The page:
Since the beginning of the COVID-19 pandemic, Nutley Family Service Bureau (NFSB) has seen an increase in couples therapy. Managing families during this time has created a heavy burden of stress, especially in families with children.
One or both parents were forced to work from home and manage remote learning for children. People lost jobs or had to leave their jobs to care for children, creating financial hardship.
Increased exposure to social media and 24/7 news has only added to this stress, while disagreements about pandemic-related topics such as vaccines and masking have strained many relationships. The pandemic has also been a time of reflection as people have reevaluated what they want from life and what they will and will not tolerate moving forward.
None of this even accounts for the stress of having a loved one get sick or die from the virus.
Needless to say, many couples are facing multiple challenges in their relationships, leading to increased demand for couples therapy.
How Couples Therapy Helps
“Our clinicians have experience working with virtually every population and couples therapy is no different,” said Staela Keegan, MSW (Master of Social Work), LCSW (Licensed Clinical Social Worker), LCADC (Licensed Clinical Alcohol and Drug Counselor), and Clinical Director at NFSB. “Part of the problem during the pandemic has been that behavioral coping techniques like going to the gym, shopping, and spending time with friends have been unavailable. Couples have been isolated and now need to learn more internal, cognitive coping skills. The pandemic has caused new relationship problems and pre-existing issues have escalated.”
For example, extended periods of time at home together have highlighted previously unseen differences in parenting. Couples don’t always agree on parenting styles and need to learn how to work together to present a united front to their children.
What’s the right time to go to bed? What is the appropriate type and amount of discipline? How much time should children be able to spend with technology? How should they be using technology? Conflicting or inconsistent answers can lead to relationship issues for parents and confusion for children.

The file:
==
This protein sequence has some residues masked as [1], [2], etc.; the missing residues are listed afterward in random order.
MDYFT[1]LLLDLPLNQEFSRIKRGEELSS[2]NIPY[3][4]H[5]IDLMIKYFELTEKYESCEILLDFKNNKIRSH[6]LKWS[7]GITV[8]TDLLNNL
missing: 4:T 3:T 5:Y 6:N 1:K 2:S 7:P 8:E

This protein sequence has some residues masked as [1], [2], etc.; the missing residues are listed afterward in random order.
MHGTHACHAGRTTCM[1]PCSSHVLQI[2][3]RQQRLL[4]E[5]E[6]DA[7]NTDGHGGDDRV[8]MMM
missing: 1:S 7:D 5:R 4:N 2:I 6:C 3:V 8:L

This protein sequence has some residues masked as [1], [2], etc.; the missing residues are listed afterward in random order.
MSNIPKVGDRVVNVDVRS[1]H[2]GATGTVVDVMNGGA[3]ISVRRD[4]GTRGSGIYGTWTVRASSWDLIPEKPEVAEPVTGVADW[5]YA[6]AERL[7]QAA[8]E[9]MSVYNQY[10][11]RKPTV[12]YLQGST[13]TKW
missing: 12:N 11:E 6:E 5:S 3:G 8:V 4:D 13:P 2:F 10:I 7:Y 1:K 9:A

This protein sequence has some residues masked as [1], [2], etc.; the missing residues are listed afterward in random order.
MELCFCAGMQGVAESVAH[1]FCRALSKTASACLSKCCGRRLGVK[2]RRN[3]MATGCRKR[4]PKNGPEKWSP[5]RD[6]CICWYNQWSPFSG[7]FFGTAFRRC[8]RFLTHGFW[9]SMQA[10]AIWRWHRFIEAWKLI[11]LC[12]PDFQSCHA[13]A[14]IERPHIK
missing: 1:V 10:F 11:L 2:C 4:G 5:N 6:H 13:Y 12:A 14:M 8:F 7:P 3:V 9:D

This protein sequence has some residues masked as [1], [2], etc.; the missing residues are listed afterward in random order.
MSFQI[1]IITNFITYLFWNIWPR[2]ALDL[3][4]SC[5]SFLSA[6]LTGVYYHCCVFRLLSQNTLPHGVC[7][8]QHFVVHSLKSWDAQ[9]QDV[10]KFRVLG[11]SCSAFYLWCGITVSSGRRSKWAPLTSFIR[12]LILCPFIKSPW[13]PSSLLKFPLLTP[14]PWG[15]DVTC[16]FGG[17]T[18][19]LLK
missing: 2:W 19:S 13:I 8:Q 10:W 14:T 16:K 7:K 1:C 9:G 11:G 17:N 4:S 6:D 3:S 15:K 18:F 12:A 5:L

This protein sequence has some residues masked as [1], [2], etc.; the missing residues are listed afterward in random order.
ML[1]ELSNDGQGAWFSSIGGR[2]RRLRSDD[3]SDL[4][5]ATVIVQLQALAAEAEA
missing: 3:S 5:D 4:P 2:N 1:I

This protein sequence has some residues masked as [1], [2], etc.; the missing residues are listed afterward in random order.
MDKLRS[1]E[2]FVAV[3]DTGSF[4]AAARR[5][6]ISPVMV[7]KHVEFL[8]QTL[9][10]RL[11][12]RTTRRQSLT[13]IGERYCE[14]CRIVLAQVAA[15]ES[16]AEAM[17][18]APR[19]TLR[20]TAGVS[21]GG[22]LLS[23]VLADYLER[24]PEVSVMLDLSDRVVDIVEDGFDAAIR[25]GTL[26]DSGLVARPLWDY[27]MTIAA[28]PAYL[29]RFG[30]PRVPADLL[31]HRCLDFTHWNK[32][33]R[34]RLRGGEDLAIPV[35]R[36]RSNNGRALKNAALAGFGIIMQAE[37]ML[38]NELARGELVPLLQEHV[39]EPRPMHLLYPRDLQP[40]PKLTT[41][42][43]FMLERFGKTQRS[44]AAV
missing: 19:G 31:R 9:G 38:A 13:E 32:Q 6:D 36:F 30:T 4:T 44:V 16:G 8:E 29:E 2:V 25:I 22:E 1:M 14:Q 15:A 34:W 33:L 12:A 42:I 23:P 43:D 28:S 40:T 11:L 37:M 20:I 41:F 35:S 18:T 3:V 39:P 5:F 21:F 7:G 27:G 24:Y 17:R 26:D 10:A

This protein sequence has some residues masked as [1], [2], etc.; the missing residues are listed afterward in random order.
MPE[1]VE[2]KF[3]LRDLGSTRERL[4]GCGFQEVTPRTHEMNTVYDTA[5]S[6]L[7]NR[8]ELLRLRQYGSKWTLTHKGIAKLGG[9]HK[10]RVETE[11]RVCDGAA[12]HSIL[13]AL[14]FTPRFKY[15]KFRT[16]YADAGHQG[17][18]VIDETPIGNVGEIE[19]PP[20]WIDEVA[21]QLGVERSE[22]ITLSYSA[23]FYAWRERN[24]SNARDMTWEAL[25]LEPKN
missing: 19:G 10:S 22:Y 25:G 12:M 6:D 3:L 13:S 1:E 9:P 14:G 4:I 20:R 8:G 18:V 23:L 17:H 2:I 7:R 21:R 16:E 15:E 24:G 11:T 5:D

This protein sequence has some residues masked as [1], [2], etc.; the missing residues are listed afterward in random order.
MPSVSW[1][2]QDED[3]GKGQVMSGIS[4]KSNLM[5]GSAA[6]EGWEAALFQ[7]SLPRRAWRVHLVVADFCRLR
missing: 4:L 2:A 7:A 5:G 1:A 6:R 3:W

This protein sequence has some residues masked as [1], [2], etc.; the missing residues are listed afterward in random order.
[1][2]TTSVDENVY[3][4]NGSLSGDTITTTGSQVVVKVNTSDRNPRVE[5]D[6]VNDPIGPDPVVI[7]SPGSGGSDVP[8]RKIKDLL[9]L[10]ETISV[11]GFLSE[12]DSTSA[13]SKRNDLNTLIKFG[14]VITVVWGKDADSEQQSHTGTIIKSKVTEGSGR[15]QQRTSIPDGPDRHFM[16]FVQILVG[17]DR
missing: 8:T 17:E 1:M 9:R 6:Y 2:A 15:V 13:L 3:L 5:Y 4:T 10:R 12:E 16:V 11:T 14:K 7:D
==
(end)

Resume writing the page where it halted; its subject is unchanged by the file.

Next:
Couples Therapy Techniques
There are dozens of approaches that our clinicians can incorporate into couples therapy, from traditional methods to more modern, highly specialized treatment techniques.
How a parent communicates, processes emotions, and disciplines children is often based on their family of origin. People typically come into relationships with a preconceived notion of love and parenting that was learned early in childhood. Also, feelings of neglect or abandonment from childhood often resurface in adults’ behaviors.
Family of origin issues often need to be discussed to resolve relationship and family issues. For example, Imago relationship therapy focuses on transforming conflict into healing by helping partners understand each other’s feelings and childhood experiences.
“Our clinicians always tell clients to think about what was said to them before responding,” Staela said. “Then begin the response with ‘what I hear you saying is.’ Imago therapy validates what the client’s partner said and shows empathy instead of placing blame. This leads to a more productive interaction that can resolve conflict and heal childhood wounds that are carried into the relationship.”
Several NFSB clinicians specialize in art therapy, a more specialized form of treatment that has produced tremendous results. This type of therapy accesses a different part of the brain to help couples express emotions through drawing, painting, and other artforms. Our clinicians are required to participate in continuing education to stay up to date on recent trends and innovative treatment options.
If you know a couple that has been going through a rough patch or is considering divorce, please refer them to The Center at NFSB for couples therapy. Visit our website or call 973-667-1884.
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